In the great depression dignity was something FDR realized existed and he went about providing jobs with govt monies so as the workers could work again and provide for themselves and their families. People want to work, people have great pride in their work. Raising taxes on those that have become filthy rich over the past decades should be first on any elected officials mind. Period. Raise the taxes and create new jobs building great things, high speed railroads, solar farms, wind farms, senior care centers, state of the art schools. We have the money we need the political will.
Thank goodness. The payroll tax cut was eating our seed corn. It has to end.
Americans have made it clear that they will not abide a cut in SS benefits. Given the last election, there is a mandate to preserve those government social insurance programs that protect the citizens. The insurance payments for social protection make this a first world nation necessity and must be paid. The payroll income tax cap should be eliminated out of principle of fairness.
Social security makes a margin call whenever a worker is marginalized. The government has to step in to keep economic refugees from destabilizing the country. The last election proved that the 99% are sick and tired of carrying the rich.
This 1000.00 "pay raise" to workers is craven corporate welfare. The workers, all in debt, have run out of credit to supplement their inadequate paychecks. Now, instead of raising wages for workers, we raid their Social Security retirement and disability fund.
Obama Administration Not Sticking Up For Payroll Tax Cut
"For the past two years, U.S. workers have enjoyed a 2 percentage-point increase in take-home pay thanks to a payroll tax reduction trumpeted by lawmakers as an effective lift for a sagging economy. Come Dec. 31, that cut will expire -- and policymakers don't seem too upset about it."
"Congress reduced the payroll tax rate from 6.2 percent to 4.2 percent, giving the average U.S. household an additional $1,000 per year."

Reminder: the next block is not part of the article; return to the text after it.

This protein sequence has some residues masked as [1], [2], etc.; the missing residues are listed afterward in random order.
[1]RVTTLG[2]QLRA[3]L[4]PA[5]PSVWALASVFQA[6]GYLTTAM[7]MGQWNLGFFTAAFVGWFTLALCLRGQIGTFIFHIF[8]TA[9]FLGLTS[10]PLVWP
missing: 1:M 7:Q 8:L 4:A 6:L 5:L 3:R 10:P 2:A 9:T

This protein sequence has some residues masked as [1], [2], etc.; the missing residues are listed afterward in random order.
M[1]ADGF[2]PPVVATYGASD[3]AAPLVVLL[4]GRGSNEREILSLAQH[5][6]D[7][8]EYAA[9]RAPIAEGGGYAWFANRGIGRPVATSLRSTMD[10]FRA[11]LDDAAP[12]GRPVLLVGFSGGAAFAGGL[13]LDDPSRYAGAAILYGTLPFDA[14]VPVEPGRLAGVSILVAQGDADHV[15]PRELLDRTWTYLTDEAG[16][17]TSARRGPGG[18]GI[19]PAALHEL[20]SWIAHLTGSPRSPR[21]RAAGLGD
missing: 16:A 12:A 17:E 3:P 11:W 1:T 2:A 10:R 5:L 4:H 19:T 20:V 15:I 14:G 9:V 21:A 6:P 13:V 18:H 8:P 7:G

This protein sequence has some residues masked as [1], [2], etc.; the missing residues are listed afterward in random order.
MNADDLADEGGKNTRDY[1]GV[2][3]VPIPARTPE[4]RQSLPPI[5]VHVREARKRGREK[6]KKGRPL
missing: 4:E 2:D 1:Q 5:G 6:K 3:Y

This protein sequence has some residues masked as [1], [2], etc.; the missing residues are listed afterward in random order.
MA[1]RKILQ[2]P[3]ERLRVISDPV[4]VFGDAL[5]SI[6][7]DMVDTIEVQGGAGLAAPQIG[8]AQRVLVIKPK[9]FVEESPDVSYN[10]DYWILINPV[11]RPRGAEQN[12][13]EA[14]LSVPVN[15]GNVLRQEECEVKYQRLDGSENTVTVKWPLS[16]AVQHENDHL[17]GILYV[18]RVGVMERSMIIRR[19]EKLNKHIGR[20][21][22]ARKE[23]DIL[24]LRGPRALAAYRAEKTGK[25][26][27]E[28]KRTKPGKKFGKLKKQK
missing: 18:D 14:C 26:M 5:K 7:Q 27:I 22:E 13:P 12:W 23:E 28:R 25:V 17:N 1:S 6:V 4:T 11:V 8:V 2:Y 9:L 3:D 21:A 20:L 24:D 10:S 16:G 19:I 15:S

"Other progressive economists and lawmakers have argued that if the payroll tax cut is not extended, something else should take its place. One top Senate Democratic aide called that "a pretty consensus view on our side." But there are clearly detractors. Many lawmakers and outside stakeholders have expressed concern that diverting tax money from Social Security -- which the payroll tax helps fund -- would weaken the program, which provides an average monthly benefit of $1,237 to some 40 million seniors. The Social Security Administration's actuaries say the trust fund will run out of money in 2033, at which point incoming tax revenue could support just 75 percent of benefits. "
Posted by: qofdisks | Nov 26, 2012 7:52:02 PM
1."Wages at the bottom and middle of the wage scale have been stagnant or have grown only modestly for much of the last three decades. The wages of the very highest-paid employees, in contrast, have grown significantly."
That is an understatement.
"From 2000 to 2007, incomes for the bottom 90 percent of earners rose only about 4 percent, once adjusted for inflation. For the top 0.1 percent, incomes climbed about 94 percent."
The economists say that," the “optimal” top tax rates for the wealthy — getting the most revenue from those most able to surrender it — to be between 45 and 70 percent."
“Our finding is that the debate should be between the pre-1986 Reagan tax rate, which was 50 percent, and the rates that existed from Johnson until Reagan,” which were higher.
Posted by: qofdisks | Nov 27, 2012 12:10:26 AM